"Captain America: Civil War" Unleashes First Footage With New Trailer
Every day this year, I will be examining the first pages of random comics. Today’s page is from Tiki Joe Mysteries, which was published by SLG and is cover dated July 2008. Enjoy!
Mark Murphy’s Tiki Joe Mysteries is a cool little comic, and this first page gives us some solid information about what kind of book it is. First of all, Murphy makes sure we know that it’s 1959 in Las Vegas. With that out of the way, he introduces us to his main character, Joe Halliday, otherwise known as “Tiki Joe.” In the second sentence we find out that Joe is an entrepreneur of some kind, because he has “customers.” We find out on Page 2 that he owns a “Polynesian café” called, appropriately, “Tiki Joe’s.” Joe then tells us that Samantha North is the woman in the car, and the way he narrates and the way she talks to him, it’s clear that their relationship is more than just friendly. Of course, there’s always the matter of the disapproving father, which Joe brings up in Panel 3, but Murphy also implies that Samantha is a bit of a free spirit and cares not what her father thinks. Murphy relies on our knowledge of pulp and noir cliché – we can infer that the father is not someone you want to piss off. If he’s a milquetoast, why would Joe care? (Yes, I just used “milquetoast” appropriately. You wanna make something of it?)
Murphy does a lot of good work with negative space in this comic – it helps give Vegas a slightly seedy look even though it’s supposed to be part of a bright and shiny 1950s United States. It’s very evident on this page, mainly because it takes place at night. Without Joe telling us it’s 1959, we can still infer it: the slick building with the jumbled stonework behind Joe, the car, Samantha’s hair style and clothing, Joe’ suit – it all helps set the time period. Murphy puts the light source behind Joe so that his front is in shadow while the light bathes Samantha, creating a dichotomy between them. Joe isn’t a bad guy, but he lives in a slightly murkier world than Samantha does, so while his face is shadow-free, he still looks darker than she does. Circular panels, as we see in the upper right, seem more “old-fashioned,” at least to me, so Murphy’s use of them helps again place the book in a certain time. The use of negative space in the final panel is part of Murphy’s creation of tension between the two strata of Las Vegas society – Joe represents the darker side, while Samantha represents the brighter side. Murphy even makes the final panel a bit goofy, with Samantha’s car tilting on two wheels for no apparent reason. Obviously, this strains credulity, but it’s part of the reason why comics are cool – this would look ridiculous on film, but in a static panel, it doesn’t look too silly and serves a point – Samantha isn’t as virginal as Murphy presents her on the rest of the page. The car tilting is symbolic of Samantha’s crazier side, which belies her words on this page. She eventually gets involved with Joe’s adventures, and Murphy does a nice job implying her desire to do so on this page.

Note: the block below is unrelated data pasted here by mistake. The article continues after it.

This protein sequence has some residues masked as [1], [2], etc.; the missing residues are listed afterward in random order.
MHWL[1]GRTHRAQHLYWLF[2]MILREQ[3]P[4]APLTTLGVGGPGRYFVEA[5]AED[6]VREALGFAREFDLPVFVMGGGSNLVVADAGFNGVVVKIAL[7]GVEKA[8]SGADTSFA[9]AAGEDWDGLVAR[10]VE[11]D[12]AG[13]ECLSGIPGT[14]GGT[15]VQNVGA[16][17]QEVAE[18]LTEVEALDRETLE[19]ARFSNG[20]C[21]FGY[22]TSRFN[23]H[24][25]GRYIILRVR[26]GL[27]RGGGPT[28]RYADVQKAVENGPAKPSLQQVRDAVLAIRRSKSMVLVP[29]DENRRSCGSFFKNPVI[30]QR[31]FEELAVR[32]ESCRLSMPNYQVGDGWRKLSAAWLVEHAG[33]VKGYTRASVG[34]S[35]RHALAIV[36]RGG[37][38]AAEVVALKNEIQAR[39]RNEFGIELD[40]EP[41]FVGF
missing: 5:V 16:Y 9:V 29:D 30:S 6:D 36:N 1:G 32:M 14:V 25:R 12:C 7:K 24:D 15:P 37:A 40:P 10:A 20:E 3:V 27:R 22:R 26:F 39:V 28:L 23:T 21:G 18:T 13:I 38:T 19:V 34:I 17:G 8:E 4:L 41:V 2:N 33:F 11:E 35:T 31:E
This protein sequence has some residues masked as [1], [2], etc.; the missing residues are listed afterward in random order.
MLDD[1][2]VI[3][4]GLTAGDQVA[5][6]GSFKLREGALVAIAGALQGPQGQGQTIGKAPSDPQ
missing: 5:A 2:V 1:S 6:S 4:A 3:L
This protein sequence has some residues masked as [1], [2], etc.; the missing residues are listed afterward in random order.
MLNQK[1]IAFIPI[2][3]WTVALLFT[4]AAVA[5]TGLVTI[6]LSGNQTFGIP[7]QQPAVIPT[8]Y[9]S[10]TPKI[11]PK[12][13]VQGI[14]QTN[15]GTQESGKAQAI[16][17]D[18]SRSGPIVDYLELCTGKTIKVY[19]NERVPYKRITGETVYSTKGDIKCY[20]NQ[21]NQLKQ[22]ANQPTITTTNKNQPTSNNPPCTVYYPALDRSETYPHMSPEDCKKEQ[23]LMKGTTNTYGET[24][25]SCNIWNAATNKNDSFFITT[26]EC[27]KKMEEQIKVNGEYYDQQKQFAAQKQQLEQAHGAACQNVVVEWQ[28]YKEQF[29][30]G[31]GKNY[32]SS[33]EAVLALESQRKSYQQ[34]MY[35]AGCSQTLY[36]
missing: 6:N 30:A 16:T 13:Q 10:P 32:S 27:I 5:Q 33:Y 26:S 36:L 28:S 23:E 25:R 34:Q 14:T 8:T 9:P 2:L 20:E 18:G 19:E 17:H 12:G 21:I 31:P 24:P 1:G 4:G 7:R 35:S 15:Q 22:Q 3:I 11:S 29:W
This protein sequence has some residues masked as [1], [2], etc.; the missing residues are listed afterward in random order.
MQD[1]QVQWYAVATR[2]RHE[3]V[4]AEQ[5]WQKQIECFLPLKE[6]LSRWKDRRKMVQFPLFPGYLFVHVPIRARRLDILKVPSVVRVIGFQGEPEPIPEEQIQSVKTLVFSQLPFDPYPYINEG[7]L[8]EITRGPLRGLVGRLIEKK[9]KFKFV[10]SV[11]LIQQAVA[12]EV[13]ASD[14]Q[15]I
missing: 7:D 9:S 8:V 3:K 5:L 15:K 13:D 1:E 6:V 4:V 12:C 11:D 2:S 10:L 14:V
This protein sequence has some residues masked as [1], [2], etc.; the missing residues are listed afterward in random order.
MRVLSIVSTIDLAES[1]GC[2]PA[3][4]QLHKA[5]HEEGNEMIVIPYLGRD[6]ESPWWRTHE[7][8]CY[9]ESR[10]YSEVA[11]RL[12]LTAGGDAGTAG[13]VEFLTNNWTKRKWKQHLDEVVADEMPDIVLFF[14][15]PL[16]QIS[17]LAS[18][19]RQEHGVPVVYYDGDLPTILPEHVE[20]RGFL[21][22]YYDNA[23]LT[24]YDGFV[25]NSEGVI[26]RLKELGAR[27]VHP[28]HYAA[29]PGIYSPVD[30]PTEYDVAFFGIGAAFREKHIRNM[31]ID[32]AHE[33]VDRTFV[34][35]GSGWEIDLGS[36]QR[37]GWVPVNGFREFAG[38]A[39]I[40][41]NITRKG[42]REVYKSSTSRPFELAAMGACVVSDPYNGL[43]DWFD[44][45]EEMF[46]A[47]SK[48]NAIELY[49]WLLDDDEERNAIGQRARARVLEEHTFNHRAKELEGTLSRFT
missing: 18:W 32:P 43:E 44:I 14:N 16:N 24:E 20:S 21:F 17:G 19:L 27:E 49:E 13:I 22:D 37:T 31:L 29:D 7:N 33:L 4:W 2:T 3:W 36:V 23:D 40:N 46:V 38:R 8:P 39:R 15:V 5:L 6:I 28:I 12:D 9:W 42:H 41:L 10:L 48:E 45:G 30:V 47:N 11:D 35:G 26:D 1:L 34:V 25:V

This is a fine comic, and Murphy does a good job with the way he presents the time period through the artwork (the story is a bit weaker in making sure we know it’s the 1950s, but it’s still not bad). It’s a keen book, and this first page shows how Murphy gets us to buy into it.
Next: There’s always potential for craziness when a Ron Marz comic shows up. Hi, Ron! Find more of his stuff in the archives!
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